Three organizations — Tawhiri Power, Hu Honua Bioenergy and Puna Pono Alliance — have filed motions to intervene in a docket before the state Public Utilities Commission regarding an amended and restated power purchase agreement between Hawaiian Electric and Puna Geothermal Venture.
According to its filing, Tawhiri Power has been providing Hawaii Electric Light Co., HELCO, now known as Hawaiian Electric, with renewable wind energy since 2007 and “has property and financial interests to protect, and therefore it must ensure that any expansion of PGV does not increase the amount of curtailment it will experience from HELCO.”
If the proposed project increases the probability of a restriction on its energy production, Tawhiri will “strongly oppose the instance application on the basis that it is being entered into at the detriment of an existing renewable facility.”
In its motion, Hu Honua, developer and owner of a biomass facility under construction in Pepeekeo, said its operation is dependent on HELCO’s output.
“As an independent power producer on Hawaii Island, Hu Honua has a direct and substantial interest in the approval of a new or amended power purchase agreement relating to the supply of renewable energy on Hawaii Island that may potentially impact Hu Honua’s power purchase arrangements with HELCO,” the motion reads.
Warren Lee, president of Hu Honua, which is now doing business as Honua Ola Bioenergy, said in an email that the company supports PGV.
“Because we will be part of the Hawaii Island energy renewable energy power producers, it is important to understand how the system will be operating,” he said. “Requesting intervenor/participant status will provide a means to ensure we have a thorough, factual understanding of the energy landscape.”
According to its filing, Puna Pono Alliance’s interest in the application “arises primarily from experiences and concerns of (group) members regarding issues of health, safety, economy, regulatory oversight and quality of life in relation to geothermal generating facilities, as well as the comparison of such facilities to alternative energy sources in relation to those same issues.”
Robert Petricci, president of Puna Pono Alliance, a volunteer community organization, said the group is intervening “because we have a lot of experience dealing with PGV.”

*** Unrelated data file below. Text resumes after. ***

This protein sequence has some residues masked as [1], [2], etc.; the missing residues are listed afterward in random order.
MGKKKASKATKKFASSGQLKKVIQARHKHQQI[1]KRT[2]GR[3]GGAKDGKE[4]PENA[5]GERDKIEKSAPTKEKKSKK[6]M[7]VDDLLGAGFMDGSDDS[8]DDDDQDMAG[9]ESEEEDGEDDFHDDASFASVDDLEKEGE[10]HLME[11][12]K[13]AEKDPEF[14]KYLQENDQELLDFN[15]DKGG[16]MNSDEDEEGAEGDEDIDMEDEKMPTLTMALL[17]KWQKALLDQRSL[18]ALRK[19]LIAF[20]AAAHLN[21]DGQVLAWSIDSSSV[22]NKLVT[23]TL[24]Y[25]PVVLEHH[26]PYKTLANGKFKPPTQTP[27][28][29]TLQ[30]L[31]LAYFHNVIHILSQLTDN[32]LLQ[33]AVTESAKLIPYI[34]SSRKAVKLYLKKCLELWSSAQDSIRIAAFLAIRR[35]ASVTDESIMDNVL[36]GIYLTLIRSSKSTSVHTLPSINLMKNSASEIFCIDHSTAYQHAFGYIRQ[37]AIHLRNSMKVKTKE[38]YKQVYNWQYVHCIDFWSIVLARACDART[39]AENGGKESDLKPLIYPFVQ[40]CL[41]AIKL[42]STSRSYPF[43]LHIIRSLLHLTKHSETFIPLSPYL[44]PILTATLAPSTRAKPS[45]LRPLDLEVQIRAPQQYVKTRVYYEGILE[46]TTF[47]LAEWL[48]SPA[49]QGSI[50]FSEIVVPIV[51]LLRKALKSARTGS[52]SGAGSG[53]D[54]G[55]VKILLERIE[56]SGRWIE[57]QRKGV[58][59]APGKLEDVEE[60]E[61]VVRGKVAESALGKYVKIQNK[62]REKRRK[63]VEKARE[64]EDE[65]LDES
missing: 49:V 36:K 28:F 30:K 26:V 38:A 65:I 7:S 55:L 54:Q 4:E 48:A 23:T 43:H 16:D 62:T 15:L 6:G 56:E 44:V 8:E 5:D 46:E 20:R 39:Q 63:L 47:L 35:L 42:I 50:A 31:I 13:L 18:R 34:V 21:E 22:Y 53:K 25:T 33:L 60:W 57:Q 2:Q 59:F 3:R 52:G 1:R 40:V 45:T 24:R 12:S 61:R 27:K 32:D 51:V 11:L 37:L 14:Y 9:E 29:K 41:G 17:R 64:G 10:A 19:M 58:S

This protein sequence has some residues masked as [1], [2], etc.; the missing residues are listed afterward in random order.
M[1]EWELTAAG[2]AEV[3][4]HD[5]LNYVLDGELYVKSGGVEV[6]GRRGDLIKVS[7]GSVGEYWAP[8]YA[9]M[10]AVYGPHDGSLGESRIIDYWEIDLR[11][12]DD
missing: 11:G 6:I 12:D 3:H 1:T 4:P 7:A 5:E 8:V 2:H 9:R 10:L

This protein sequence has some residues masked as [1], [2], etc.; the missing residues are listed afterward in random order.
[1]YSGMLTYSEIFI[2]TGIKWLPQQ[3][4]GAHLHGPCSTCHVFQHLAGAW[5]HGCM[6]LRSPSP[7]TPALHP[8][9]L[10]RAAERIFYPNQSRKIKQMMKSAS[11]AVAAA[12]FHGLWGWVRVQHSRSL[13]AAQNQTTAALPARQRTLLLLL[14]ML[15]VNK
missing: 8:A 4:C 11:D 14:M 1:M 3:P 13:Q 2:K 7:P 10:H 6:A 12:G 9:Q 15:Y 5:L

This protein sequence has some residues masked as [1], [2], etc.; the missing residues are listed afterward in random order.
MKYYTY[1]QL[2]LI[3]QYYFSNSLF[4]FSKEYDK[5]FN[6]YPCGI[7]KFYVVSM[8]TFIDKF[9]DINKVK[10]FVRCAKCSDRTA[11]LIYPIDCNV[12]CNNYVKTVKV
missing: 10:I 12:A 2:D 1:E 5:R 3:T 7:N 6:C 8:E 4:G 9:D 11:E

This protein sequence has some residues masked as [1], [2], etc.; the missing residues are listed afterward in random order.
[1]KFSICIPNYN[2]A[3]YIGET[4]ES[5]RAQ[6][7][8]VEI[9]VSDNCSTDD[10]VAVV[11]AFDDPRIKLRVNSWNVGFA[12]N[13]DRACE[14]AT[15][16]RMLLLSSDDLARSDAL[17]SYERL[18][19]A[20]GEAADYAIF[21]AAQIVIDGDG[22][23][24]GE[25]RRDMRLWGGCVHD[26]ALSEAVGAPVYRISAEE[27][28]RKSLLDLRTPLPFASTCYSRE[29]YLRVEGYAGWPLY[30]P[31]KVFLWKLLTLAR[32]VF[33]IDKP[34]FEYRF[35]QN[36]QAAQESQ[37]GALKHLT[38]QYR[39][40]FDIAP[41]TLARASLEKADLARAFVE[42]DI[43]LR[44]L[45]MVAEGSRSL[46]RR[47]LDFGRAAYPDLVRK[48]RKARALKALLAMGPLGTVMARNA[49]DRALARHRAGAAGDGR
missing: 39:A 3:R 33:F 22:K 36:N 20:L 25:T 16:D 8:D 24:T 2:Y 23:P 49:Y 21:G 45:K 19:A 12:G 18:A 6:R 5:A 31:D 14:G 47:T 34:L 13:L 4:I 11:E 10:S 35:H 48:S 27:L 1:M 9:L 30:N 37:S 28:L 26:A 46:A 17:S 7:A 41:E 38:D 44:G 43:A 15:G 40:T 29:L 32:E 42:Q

Among the group’s concerns is the location of the plant and that there are better, more affordable ways to generate electricity.
Solar power can be utilized anywhere, he said, “and they’re going to put PGV back in Lava Zone 1. It’s not reliable. (It’s) not the best thing for anybody except maybe PGV. … We just think there’s a better way to do things than this project … .”
Petricci contends that a contract with PGV will take away from future solar projects that could produce the same amount of megawatts “because there’s nowhere to sell it.”
Richard Ha, president of the Big Island Community Coalition, also requested his organization be allowed to “participate without intervention.”
“We’re reviewing the motions and will file our response shortly,” Kristen Okinaka, spokesperson for Hawaiian Electric’s operations on Hawaii Island, said by email Thursday afternoon.
Mike Kaleikini, PGV’s senior director, Hawaii affairs, did not immediately respond to a request for comment in regard to the filed motions.
HELCO asked that the PUC approve the PPA early this year, stating in the application it would provide “significant benefits,” including lower bills for customers, a reduction in the use of fossil fuels, and a “reduction in customers’ exposure to fossil fuel price volatility,” among others.
Under the new agreement, the rate paid by the utility to PGV will be fixed and no longer linked to the price of oil.
By eliminating the volatility of oil prices from the rate paid to PGV, the new fixed-price contract will ensure that bills are more stable, an early January news release stated at that time. This new pricing arrangement follows guidance provided by the PUC.
As part of the amended agreement, PGV has agreed to modify its current facility to provide an additional eight megawatts of energy and firm capacity, which will further reduce bills and the use of fossil fuels to generate electricity.
Kaleikini said last week PGV would like to decommission 10 of its old generating units and replace them with two newer modern units, which would allow the plant to increase its generation from 38 megawatts to 46 megawatts, “just by the fact the newer equipment is much more efficient and modern.”
The state’s only geothermal power plant was isolated by lava during the eruption. Lava destroyed a substation and covered a few geothermal wells, as well as cut off road access to the plant. It was otherwise spared significant damage in the eruption that began May 3, 2018, in lower Puna.
PGV officials had hoped the plant would be operational by the end of 2019 and could sell electricity early in 2020, however, Kaleikini also said last week the plant experienced some equipment problems when attempting to come back online, and the startup was postponed.
Email Stephanie Salmons at firstname.lastname@example.org.